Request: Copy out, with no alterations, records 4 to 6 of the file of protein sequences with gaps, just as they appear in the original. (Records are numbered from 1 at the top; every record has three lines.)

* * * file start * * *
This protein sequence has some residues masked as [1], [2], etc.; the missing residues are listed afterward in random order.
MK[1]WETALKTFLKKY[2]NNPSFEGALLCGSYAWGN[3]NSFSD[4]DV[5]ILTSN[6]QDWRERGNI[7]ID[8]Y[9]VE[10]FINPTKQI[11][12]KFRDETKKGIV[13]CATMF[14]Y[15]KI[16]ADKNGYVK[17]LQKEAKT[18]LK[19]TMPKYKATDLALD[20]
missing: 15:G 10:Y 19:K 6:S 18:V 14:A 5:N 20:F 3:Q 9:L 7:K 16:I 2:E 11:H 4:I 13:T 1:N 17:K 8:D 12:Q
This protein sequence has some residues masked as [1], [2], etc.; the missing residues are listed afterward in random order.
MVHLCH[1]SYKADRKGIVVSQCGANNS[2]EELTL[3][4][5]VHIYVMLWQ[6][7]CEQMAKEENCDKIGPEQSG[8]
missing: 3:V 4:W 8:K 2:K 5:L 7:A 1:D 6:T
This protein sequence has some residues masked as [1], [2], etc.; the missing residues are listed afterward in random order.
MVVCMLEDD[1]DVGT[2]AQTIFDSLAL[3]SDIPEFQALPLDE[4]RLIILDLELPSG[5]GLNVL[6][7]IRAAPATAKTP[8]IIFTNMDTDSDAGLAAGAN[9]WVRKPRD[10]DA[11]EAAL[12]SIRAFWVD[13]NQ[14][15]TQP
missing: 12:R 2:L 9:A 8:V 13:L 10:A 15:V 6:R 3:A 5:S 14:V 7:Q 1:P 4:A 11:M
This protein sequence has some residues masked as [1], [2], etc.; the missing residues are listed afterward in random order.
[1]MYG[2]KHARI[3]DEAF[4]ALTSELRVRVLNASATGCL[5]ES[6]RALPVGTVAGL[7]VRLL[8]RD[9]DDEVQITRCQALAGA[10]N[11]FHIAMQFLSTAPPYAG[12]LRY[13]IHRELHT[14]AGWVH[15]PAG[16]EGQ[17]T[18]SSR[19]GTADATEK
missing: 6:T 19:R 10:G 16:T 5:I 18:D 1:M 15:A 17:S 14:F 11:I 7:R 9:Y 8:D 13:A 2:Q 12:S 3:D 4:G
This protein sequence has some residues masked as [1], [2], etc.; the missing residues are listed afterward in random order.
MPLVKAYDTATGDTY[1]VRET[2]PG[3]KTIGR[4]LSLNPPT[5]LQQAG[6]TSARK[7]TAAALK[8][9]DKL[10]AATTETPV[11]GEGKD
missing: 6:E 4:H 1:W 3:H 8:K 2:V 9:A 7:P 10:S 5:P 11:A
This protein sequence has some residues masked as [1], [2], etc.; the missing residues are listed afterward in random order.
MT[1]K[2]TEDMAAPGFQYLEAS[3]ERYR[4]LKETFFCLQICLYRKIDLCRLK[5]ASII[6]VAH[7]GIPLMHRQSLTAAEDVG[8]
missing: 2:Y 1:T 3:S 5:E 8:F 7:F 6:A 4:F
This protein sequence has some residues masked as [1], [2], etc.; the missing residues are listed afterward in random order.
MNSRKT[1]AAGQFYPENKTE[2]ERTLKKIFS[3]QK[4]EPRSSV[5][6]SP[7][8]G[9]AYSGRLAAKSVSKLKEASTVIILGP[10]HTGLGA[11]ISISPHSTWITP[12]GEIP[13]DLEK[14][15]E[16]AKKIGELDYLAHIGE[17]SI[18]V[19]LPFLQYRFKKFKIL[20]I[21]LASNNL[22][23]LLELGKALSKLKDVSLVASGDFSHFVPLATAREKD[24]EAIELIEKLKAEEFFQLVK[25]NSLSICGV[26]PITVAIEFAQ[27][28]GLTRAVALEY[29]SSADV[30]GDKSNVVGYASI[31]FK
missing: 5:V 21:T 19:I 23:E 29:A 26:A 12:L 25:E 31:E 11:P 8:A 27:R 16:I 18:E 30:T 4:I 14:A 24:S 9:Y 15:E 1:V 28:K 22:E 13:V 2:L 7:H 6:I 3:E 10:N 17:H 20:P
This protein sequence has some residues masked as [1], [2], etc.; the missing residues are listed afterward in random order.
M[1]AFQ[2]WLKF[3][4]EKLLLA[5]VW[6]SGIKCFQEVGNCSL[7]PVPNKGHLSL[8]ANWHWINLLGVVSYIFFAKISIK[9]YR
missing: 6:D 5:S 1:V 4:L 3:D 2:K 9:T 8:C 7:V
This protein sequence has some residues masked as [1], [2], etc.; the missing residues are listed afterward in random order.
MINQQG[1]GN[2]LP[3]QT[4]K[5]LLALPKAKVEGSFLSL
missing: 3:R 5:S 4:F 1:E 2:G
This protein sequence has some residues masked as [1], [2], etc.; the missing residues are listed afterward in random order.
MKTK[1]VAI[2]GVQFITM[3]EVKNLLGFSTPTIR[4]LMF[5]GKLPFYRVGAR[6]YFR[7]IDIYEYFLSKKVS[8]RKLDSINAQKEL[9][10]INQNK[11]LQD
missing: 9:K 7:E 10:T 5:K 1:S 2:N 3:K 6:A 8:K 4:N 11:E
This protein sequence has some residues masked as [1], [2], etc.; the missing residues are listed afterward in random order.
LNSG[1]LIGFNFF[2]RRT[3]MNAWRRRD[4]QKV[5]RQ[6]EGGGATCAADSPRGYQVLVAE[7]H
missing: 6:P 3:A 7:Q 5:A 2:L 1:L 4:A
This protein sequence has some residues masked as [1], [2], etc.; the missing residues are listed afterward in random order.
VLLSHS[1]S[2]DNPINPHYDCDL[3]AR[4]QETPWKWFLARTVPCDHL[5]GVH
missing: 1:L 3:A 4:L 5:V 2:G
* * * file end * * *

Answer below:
This protein sequence has some residues masked as [1], [2], etc.; the missing residues are listed afterward in random order.
[1]MYG[2]KHARI[3]DEAF[4]ALTSELRVRVLNASATGCL[5]ES[6]RALPVGTVAGL[7]VRLL[8]RD[9]DDEVQITRCQALAGA[10]N[11]FHIAMQFLSTAPPYAG[12]LRY[13]IHRELHT[14]AGWVH[15]PAG[16]EGQ[17]T[18]SSR[19]GTADATEK
missing: 6:T 19:R 10:G 16:T 5:I 18:D 1:M 15:A 17:S 14:F 11:I 7:R 9:Y 8:D 13:A 2:Q 12:S 3:D 4:G
This protein sequence has some residues masked as [1], [2], etc.; the missing residues are listed afterward in random order.
MPLVKAYDTATGDTY[1]VRET[2]PG[3]KTIGR[4]LSLNPPT[5]LQQAG[6]TSARK[7]TAAALK[8][9]DKL[10]AATTETPV[11]GEGKD
missing: 6:E 4:H 1:W 3:H 8:K 2:V 9:A 7:P 10:S 5:P 11:A
This protein sequence has some residues masked as [1], [2], etc.; the missing residues are listed afterward in random order.
MT[1]K[2]TEDMAAPGFQYLEAS[3]ERYR[4]LKETFFCLQICLYRKIDLCRLK[5]ASII[6]VAH[7]GIPLMHRQSLTAAEDVG[8]
missing: 2:Y 1:T 3:S 5:E 8:F 7:F 6:A 4:F